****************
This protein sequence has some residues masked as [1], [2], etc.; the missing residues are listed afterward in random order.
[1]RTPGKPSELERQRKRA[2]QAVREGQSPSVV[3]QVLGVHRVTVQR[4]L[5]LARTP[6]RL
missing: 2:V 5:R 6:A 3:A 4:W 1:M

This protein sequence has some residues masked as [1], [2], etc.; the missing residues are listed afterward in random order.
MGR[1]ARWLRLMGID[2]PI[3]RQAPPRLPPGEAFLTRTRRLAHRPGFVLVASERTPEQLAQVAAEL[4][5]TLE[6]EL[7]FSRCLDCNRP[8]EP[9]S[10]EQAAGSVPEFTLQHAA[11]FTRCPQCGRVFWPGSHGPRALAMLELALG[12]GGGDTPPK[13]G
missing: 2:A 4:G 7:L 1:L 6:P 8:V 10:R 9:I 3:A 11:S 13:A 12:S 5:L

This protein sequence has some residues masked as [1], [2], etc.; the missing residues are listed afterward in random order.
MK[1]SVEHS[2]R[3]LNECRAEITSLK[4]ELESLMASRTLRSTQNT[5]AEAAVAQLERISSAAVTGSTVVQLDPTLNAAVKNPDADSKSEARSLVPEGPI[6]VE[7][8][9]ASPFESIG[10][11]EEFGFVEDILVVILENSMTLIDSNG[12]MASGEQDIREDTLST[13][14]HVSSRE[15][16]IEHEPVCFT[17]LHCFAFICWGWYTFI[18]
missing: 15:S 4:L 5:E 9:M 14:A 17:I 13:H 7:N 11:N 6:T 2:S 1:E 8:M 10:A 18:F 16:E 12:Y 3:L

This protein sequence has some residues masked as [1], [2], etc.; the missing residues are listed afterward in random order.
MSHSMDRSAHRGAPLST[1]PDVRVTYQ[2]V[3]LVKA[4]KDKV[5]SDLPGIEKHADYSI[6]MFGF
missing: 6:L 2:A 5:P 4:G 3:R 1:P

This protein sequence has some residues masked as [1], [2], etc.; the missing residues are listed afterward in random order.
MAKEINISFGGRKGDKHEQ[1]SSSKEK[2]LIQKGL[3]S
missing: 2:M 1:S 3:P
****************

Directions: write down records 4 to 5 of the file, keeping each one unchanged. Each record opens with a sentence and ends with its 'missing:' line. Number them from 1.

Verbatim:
This protein sequence has some residues masked as [1], [2], etc.; the missing residues are listed afterward in random order.
MSHSMDRSAHRGAPLST[1]PDVRVTYQ[2]V[3]LVKA[4]KDKV[5]SDLPGIEKHADYSI[6]MFGF
missing: 6:L 2:A 5:P 4:G 3:R 1:P

This protein sequence has some residues masked as [1], [2], etc.; the missing residues are listed afterward in random order.
MAKEINISFGGRKGDKHEQ[1]SSSKEK[2]LIQKGL[3]S
missing: 2:M 1:S 3:P